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Investigation of the molecular function of the nuclear oncoprotein HOX11 in human t-cell leukaemia

Heidari, Mansour (2003) Investigation of the molecular function of the nuclear oncoprotein HOX11 in human t-cell leukaemia. PhD thesis, Murdoch University.

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      Abstract

      HOXll, the prototypical member of the HOXll family (HOX11, HOXllLl and HOXllL2) was originally discovered as a transcriptional regulator aberrantly expressed in tumours with an immature T-cell phenotype (T-ALL) as a result of specific chromosomal translocations involving T-cell receptor loci. Subsequently, it was revealed that HOXll is required for normal spleen development since newborn Hoxll-/- mice exhibit asplenia. In both its normal and abnormal roles, HOXll has been postulated to function by binding regulatory elements within specific target genes to control gene transcription. However, very few genomic targets of HOX11 have been identified and little is known about its mode of action. In this study, we sought to further understand the role of HOX11 in controlling differentiation and cell growth by 1) determining the identity of genomic sequences that are directly bound by HOXll and 2) determining the identity of proteins which exist within HOXll-containing nuclear complexes.

      To identify direct HOXll target sequences, a whole genome PCR-based screening method was employed using immobilised recombinant HOXll that had first been expressed as a biologically active GST fusion protein. Using this approach, restriction enzyme-cleaved human genomic DNA was selected for high-affinity HOXll binding sites. Unexpectedly, almost all clones isolated contained sequences derived from satellite 2 DNA that, together with related satellite 3 DNA, is found on most chromosomes at transcriptionally inactive pericentromeric heterochromatin. The specific binding of HOXl1 to satellite 2 DNA was verified by bandshift assays using both recombinant HOXll protein and nuclear extract derived from the T-ALL cell line, ALL-SIL. DNA-protein complexes containing HOX11 were identified by their ablation upon addition of HOXl1 antibody.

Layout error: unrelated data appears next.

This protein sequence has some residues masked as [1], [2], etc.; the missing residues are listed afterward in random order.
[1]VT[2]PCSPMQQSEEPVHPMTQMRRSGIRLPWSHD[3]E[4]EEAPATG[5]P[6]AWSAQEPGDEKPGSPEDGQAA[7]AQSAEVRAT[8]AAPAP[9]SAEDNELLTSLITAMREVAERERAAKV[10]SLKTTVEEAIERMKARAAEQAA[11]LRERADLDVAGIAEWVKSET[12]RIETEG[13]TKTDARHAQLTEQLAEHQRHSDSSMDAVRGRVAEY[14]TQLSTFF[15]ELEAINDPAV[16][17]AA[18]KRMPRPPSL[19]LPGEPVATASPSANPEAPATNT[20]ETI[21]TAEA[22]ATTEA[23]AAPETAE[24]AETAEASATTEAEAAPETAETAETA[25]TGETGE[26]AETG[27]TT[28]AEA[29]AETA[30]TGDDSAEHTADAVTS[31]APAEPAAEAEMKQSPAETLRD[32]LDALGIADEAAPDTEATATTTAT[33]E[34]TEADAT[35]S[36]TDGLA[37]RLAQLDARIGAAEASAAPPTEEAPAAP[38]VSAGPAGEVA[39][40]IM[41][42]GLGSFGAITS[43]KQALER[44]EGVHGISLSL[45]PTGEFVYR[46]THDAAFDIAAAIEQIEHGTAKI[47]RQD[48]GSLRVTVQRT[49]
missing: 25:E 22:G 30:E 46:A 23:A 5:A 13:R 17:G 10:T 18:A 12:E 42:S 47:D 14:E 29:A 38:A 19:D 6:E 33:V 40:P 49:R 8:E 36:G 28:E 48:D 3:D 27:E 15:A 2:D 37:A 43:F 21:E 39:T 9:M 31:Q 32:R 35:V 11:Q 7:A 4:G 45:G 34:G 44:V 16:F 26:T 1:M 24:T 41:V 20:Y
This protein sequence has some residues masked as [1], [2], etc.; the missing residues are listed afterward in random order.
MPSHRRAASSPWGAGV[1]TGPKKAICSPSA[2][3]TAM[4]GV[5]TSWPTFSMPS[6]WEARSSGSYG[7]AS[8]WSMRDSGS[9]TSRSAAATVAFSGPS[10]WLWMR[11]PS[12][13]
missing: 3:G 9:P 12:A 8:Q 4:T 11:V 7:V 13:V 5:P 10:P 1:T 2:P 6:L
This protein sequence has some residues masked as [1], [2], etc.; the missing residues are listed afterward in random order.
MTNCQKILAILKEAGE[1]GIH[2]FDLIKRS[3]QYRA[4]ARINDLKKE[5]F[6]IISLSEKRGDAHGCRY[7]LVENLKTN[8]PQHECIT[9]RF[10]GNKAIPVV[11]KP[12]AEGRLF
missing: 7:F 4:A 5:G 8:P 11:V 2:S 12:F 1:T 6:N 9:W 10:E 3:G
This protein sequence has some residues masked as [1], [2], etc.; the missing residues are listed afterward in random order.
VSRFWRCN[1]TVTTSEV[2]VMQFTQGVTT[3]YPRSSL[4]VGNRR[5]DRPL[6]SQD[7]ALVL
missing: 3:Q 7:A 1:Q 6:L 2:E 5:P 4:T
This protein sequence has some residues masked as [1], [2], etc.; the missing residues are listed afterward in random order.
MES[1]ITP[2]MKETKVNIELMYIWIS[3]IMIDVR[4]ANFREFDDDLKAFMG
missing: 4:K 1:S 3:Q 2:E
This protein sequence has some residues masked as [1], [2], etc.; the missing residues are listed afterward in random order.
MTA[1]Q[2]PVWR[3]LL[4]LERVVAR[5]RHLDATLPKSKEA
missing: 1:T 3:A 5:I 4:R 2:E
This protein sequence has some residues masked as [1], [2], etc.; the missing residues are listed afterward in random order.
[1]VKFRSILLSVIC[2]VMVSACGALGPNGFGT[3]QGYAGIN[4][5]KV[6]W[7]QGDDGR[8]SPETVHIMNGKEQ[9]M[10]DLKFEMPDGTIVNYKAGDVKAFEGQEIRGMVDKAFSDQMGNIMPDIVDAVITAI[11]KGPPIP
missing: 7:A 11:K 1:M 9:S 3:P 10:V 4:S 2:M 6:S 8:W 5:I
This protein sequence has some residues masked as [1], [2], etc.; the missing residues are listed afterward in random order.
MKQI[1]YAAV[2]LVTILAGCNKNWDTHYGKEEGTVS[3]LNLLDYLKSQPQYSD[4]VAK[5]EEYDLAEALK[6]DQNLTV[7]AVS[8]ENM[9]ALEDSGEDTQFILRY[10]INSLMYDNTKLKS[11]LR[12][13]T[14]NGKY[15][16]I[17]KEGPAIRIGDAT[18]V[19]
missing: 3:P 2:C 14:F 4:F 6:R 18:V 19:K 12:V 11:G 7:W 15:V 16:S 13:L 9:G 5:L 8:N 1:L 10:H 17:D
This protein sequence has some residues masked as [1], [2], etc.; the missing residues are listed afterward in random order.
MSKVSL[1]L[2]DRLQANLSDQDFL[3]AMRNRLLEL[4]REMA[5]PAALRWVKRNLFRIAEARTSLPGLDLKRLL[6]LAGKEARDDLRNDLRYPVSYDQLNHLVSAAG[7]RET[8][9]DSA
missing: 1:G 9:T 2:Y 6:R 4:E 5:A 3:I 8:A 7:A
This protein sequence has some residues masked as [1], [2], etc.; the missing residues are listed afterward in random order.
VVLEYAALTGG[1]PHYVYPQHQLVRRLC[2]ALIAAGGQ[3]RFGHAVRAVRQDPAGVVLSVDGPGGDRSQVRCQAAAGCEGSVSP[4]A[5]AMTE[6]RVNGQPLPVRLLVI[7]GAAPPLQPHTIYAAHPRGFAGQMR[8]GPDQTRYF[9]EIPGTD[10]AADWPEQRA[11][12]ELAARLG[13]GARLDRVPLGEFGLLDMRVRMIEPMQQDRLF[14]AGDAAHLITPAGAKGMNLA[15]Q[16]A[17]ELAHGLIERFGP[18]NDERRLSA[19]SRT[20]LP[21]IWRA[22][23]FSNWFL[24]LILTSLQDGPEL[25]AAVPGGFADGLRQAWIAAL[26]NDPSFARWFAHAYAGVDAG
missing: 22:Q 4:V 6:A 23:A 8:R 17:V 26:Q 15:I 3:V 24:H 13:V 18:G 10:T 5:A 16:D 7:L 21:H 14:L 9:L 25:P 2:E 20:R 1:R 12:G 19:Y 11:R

To confirm that HOXll associates with pericentromeric heterochromatin in vivo, HOXll was characterised in terms of its nuclear localisation during interphase in unsynchronised leukaemic T-cells (ALL-SIL) harbouring a translocation involving the HOXll locus. Using indirect immunofluorescence and confocal microscopy, HOXll antibody produced a punctate pattern of staining in the nucleus with discrete areas of dense staining superimposed on a diffuse distribution of HOXll protein. By dual staining, the bright HOXll foci correlated with centromeres since they overlapped with signals detected by an antibody specific for the centromeric protein CENP-B. Further evidence for a direct interaction of HOXll with satellite 2 DNA was provided by chromatin immunoprecipitation assay. In the presence of HOXll antibody, DNA fragments containing satellite 2 sequences were irnmunoprecipitated from sheared, cross-linked ALL-SIL chromatin but not from chromatin isolated from the HOXll-negative T-cell line PER-1 17. Finally, using a combination of immunoprecipitation with HOXll antibody, gel electrophoresis and mass peptide fingerprinting, a set of nuclear proteins were identified as potential HOXll interactors which are known to either localise to centromeric regions or act as regulators of gene expression. Together, these results implicate HOXl 1 in a functional interaction with centromeric heterochromatin, which may be a key feature of this oncoprotein in terms of both its T-cell transformation and transcriptional regulatory functions.

      Publication Type: Thesis (PhD)
      Murdoch Affiliation: School of Veterinary Biology and Biomedical Science
      Supervisor: Greene, Wayne
      URI: http://researchrepository.murdoch.edu.au/id/eprint/71
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